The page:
YouTube recently rolled out a newly redesigned layout to the cringe of many users. However, what was interesting was their new review ratings. They've moved from a 5-star ratings system to a like/dislike system that most users have probably seen on Facebook.
YouTube Most Liked
What YouTube found was that users were inclined to rate videos extremely high or low depending on whether they liked or disliked a video. In this situation, the 5-star ratings system was highly ineffective. A post on their blog goes on to explain, "Seems like when it comes to ratings it's pretty much all or nothing. Great videos prompt action; anything less prompts indifference. Thus, the ratings system is primarily being used as a seal of approval, not as an editorial indicator of what the community thinks about a video."
On sites such as Yelp, review ratings can be significantly skewed based on customer emotions or experiences. If a customer receives terrible service but the food is excellent, how is that factored in Yelp's 5-star ratings system? Customers will often give 1-star simply because their waiter was rude or the service was terrible. These factors aren't conveyed appropriately into their ratings system.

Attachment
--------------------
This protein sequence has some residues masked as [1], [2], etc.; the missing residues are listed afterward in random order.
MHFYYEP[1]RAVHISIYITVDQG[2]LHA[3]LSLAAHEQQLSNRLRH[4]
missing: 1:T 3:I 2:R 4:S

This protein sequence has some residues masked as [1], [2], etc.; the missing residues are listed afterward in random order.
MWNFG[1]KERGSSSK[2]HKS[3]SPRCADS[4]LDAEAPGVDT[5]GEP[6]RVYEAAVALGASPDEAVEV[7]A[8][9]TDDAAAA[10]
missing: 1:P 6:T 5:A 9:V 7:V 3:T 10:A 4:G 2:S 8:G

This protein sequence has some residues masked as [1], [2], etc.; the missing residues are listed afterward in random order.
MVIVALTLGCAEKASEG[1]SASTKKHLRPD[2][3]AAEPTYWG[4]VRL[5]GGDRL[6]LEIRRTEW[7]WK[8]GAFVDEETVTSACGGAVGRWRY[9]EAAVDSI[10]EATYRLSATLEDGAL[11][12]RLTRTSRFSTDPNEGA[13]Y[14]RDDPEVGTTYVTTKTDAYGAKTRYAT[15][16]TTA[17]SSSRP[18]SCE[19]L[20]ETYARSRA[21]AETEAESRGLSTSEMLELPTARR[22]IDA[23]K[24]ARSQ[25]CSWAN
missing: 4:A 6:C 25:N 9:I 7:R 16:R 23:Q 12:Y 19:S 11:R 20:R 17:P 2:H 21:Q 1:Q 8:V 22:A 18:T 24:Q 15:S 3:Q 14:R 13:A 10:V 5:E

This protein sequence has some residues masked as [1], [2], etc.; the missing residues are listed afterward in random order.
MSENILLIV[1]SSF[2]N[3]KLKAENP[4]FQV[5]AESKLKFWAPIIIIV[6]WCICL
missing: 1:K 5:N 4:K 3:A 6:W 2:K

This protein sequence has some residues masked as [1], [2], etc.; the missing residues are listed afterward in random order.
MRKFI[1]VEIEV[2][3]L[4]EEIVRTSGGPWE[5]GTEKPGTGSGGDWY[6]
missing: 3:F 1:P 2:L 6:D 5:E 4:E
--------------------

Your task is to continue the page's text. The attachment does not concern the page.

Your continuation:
TripAdvisor, which focus on hotel reviews, takes a more holistic approach. Unlike Yelp, their ratings are based on the average of several specific criteria such as rooms, location, cleanliness, service and sleep quality. Did you have terrible service but an amazing room and location? On TripAdvsior, your ratings can be more refined with an average that is reflective of the overall experience.
TripAdvisor holistic reviews
Amazon tries to implement the best of both worlds. It uses a 5-star ratings system and a version of like/dislike that allows users to note if a review was helpful or not. Thus helping to filter out only the most useful reviews.
Amazon helpful review
It will be interesting to see what trends and patterns continue to emerge with online review ratings. Each system has its advantages and disadvantages. While like/dislike may work well for sites such as YouTube, a more holistic approach can be beneficial for sites such as Yelp. Yelp, please take note.
- Can You Trust Crowd Wisdom?, Technology Review MIT, September 16, 2009
- On the Internet, Everyone's a Critic But They're Not Very Critical, The Wall Street Journal, October 5, 2009